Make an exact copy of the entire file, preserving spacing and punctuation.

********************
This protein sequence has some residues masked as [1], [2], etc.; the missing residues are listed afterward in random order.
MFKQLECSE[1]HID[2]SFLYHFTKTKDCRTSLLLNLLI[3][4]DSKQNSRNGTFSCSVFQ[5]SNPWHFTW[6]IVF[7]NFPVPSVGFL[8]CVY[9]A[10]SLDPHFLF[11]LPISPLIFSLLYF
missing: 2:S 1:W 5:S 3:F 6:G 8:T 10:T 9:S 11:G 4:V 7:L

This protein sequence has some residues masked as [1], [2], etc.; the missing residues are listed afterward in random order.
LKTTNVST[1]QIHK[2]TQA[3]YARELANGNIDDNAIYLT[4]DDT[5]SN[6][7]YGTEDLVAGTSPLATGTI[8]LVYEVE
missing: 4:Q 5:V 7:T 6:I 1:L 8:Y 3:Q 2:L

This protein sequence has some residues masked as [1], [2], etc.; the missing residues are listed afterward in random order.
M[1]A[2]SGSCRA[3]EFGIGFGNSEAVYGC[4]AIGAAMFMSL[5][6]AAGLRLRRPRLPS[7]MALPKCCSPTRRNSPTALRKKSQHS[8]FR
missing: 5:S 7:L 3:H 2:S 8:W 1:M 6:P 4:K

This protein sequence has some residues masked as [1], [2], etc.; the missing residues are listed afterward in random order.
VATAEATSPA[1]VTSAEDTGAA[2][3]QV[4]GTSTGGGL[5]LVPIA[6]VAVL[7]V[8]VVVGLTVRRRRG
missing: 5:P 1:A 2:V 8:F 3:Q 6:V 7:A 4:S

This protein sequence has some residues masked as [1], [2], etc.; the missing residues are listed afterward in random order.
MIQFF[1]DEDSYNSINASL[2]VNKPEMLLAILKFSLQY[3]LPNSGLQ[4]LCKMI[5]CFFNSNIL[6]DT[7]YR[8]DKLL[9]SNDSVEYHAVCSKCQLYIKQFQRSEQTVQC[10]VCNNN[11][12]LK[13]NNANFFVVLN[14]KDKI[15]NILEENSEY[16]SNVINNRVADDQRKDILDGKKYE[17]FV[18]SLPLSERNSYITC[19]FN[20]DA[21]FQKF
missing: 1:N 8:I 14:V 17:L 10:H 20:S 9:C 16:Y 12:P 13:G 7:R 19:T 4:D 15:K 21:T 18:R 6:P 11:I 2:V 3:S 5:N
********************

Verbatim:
This protein sequence has some residues masked as [1], [2], etc.; the missing residues are listed afterward in random order.
MFKQLECSE[1]HID[2]SFLYHFTKTKDCRTSLLLNLLI[3][4]DSKQNSRNGTFSCSVFQ[5]SNPWHFTW[6]IVF[7]NFPVPSVGFL[8]CVY[9]A[10]SLDPHFLF[11]LPISPLIFSLLYF
missing: 2:S 1:W 5:S 3:F 6:G 8:T 10:T 9:S 11:G 4:V 7:L

This protein sequence has some residues masked as [1], [2], etc.; the missing residues are listed afterward in random order.
LKTTNVST[1]QIHK[2]TQA[3]YARELANGNIDDNAIYLT[4]DDT[5]SN[6][7]YGTEDLVAGTSPLATGTI[8]LVYEVE
missing: 4:Q 5:V 7:T 6:I 1:L 8:Y 3:Q 2:L

This protein sequence has some residues masked as [1], [2], etc.; the missing residues are listed afterward in random order.
M[1]A[2]SGSCRA[3]EFGIGFGNSEAVYGC[4]AIGAAMFMSL[5][6]AAGLRLRRPRLPS[7]MALPKCCSPTRRNSPTALRKKSQHS[8]FR
missing: 5:S 7:L 3:H 2:S 8:W 1:M 6:P 4:K

This protein sequence has some residues masked as [1], [2], etc.; the missing residues are listed afterward in random order.
VATAEATSPA[1]VTSAEDTGAA[2][3]QV[4]GTSTGGGL[5]LVPIA[6]VAVL[7]V[8]VVVGLTVRRRRG
missing: 5:P 1:A 2:V 8:F 3:Q 6:V 7:A 4:S

This protein sequence has some residues masked as [1], [2], etc.; the missing residues are listed afterward in random order.
MIQFF[1]DEDSYNSINASL[2]VNKPEMLLAILKFSLQY[3]LPNSGLQ[4]LCKMI[5]CFFNSNIL[6]DT[7]YR[8]DKLL[9]SNDSVEYHAVCSKCQLYIKQFQRSEQTVQC[10]VCNNN[11][12]LK[13]NNANFFVVLN[14]KDKI[15]NILEENSEY[16]SNVINNRVADDQRKDILDGKKYE[17]FV[18]SLPLSERNSYITC[19]FN[20]DA[21]FQKF
missing: 1:N 8:I 14:V 17:L 10:H 20:S 9:C 16:Y 12:P 13:G 7:R 19:T 4:D 15:K 21:T 18:R 6:P 11:I 2:V 3:S 5:N